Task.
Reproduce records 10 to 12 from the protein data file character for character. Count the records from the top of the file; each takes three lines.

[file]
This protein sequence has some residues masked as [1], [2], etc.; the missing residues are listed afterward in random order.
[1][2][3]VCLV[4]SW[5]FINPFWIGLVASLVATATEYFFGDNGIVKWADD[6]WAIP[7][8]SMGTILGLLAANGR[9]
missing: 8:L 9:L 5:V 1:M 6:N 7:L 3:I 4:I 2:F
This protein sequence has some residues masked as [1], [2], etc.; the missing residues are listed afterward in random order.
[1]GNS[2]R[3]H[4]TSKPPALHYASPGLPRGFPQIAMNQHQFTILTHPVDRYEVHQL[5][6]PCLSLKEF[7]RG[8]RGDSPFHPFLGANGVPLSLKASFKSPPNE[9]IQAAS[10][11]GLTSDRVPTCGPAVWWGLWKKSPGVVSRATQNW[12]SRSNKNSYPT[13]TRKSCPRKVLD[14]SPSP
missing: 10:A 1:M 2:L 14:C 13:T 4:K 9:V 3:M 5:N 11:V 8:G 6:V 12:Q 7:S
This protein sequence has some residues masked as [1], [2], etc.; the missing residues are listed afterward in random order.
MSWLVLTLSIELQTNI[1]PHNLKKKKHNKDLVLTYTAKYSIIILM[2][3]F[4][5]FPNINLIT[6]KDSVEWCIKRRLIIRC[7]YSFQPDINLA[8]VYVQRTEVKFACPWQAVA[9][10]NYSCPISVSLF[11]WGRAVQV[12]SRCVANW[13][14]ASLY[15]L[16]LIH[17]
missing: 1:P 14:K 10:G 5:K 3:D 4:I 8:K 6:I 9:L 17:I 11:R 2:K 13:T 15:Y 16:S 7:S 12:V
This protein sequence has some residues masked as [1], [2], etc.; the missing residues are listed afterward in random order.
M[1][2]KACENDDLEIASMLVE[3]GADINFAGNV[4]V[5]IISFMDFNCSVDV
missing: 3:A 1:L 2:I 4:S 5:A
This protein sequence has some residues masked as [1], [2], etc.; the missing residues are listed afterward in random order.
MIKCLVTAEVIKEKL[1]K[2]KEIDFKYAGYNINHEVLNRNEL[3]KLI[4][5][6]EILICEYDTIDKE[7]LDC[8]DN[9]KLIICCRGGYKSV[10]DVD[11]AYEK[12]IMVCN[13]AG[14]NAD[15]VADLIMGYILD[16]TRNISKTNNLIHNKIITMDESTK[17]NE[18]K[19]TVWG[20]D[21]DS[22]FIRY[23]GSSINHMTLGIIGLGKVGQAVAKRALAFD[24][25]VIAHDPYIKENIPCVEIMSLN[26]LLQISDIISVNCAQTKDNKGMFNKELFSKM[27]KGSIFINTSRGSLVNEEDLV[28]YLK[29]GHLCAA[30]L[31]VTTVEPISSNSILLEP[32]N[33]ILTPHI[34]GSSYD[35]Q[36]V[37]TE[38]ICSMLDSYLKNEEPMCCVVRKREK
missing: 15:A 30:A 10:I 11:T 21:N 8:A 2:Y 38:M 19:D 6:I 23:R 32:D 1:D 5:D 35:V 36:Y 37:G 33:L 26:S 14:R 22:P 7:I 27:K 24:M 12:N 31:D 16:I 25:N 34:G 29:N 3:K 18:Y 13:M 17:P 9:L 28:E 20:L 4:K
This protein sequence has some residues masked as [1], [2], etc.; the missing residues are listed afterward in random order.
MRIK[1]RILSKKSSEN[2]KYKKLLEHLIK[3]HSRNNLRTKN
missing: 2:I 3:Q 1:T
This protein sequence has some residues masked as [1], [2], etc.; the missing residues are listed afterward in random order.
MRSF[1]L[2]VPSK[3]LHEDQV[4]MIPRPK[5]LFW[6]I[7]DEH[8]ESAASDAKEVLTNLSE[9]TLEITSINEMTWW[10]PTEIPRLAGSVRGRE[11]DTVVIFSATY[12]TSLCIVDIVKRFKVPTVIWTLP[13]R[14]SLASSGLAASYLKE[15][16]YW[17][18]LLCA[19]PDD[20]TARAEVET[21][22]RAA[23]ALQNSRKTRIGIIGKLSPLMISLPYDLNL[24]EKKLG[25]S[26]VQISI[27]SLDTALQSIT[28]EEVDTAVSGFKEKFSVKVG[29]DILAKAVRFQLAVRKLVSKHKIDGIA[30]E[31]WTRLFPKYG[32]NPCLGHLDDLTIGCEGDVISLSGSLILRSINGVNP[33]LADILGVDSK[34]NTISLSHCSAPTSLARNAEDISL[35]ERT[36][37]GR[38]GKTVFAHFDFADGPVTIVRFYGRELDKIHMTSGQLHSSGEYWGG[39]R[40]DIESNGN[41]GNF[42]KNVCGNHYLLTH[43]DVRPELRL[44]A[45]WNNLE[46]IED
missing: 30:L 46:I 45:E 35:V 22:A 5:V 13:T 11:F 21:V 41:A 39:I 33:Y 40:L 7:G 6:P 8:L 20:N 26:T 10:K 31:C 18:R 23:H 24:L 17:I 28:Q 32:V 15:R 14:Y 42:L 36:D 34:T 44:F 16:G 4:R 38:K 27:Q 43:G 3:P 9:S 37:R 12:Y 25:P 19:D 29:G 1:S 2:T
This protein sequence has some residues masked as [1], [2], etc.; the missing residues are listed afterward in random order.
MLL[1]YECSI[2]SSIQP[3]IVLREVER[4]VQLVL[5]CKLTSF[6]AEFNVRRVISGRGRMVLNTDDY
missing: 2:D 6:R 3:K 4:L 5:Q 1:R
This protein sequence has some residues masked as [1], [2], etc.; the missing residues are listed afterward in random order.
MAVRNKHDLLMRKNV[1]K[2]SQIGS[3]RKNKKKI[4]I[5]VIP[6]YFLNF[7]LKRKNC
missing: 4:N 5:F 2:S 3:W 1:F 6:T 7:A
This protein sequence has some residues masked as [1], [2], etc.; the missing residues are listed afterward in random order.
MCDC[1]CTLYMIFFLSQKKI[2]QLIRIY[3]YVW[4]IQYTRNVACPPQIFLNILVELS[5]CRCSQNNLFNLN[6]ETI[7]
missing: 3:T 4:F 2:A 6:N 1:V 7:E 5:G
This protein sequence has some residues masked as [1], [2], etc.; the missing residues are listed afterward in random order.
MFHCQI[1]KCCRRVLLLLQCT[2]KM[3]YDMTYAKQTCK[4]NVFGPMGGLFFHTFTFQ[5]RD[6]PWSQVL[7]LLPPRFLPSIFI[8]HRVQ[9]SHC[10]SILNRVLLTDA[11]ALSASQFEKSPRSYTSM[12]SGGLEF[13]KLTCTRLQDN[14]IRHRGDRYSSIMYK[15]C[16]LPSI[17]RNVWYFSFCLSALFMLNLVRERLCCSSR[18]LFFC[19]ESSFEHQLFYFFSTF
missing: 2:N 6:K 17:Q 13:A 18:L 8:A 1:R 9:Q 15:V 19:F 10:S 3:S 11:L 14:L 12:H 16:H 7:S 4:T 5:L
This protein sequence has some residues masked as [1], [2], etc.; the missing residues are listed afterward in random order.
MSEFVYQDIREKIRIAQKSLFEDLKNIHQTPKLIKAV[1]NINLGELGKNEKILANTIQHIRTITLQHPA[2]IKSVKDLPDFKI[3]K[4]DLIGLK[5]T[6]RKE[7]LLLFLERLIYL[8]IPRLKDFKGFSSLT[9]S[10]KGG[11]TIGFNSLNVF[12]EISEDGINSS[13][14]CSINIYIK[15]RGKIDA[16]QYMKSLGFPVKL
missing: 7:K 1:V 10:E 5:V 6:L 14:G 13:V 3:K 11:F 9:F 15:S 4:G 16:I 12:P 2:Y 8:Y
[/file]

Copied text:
This protein sequence has some residues masked as [1], [2], etc.; the missing residues are listed afterward in random order.
MCDC[1]CTLYMIFFLSQKKI[2]QLIRIY[3]YVW[4]IQYTRNVACPPQIFLNILVELS[5]CRCSQNNLFNLN[6]ETI[7]
missing: 3:T 4:F 2:A 6:N 1:V 7:E 5:G
This protein sequence has some residues masked as [1], [2], etc.; the missing residues are listed afterward in random order.
MFHCQI[1]KCCRRVLLLLQCT[2]KM[3]YDMTYAKQTCK[4]NVFGPMGGLFFHTFTFQ[5]RD[6]PWSQVL[7]LLPPRFLPSIFI[8]HRVQ[9]SHC[10]SILNRVLLTDA[11]ALSASQFEKSPRSYTSM[12]SGGLEF[13]KLTCTRLQDN[14]IRHRGDRYSSIMYK[15]C[16]LPSI[17]RNVWYFSFCLSALFMLNLVRERLCCSSR[18]LFFC[19]ESSFEHQLFYFFSTF
missing: 2:N 6:K 17:Q 13:A 18:L 8:A 1:R 9:Q 15:V 19:F 10:S 3:S 11:L 14:L 12:H 16:H 7:S 4:T 5:L
This protein sequence has some residues masked as [1], [2], etc.; the missing residues are listed afterward in random order.
MSEFVYQDIREKIRIAQKSLFEDLKNIHQTPKLIKAV[1]NINLGELGKNEKILANTIQHIRTITLQHPA[2]IKSVKDLPDFKI[3]K[4]DLIGLK[5]T[6]RKE[7]LLLFLERLIYL[8]IPRLKDFKGFSSLT[9]S[10]KGG[11]TIGFNSLNVF[12]EISEDGINSS[13][14]CSINIYIK[15]RGKIDA[16]QYMKSLGFPVKL
missing: 7:K 1:V 10:E 5:V 6:L 14:G 13:V 3:K 11:F 9:F 15:S 4:G 16:I 12:P 2:Y 8:Y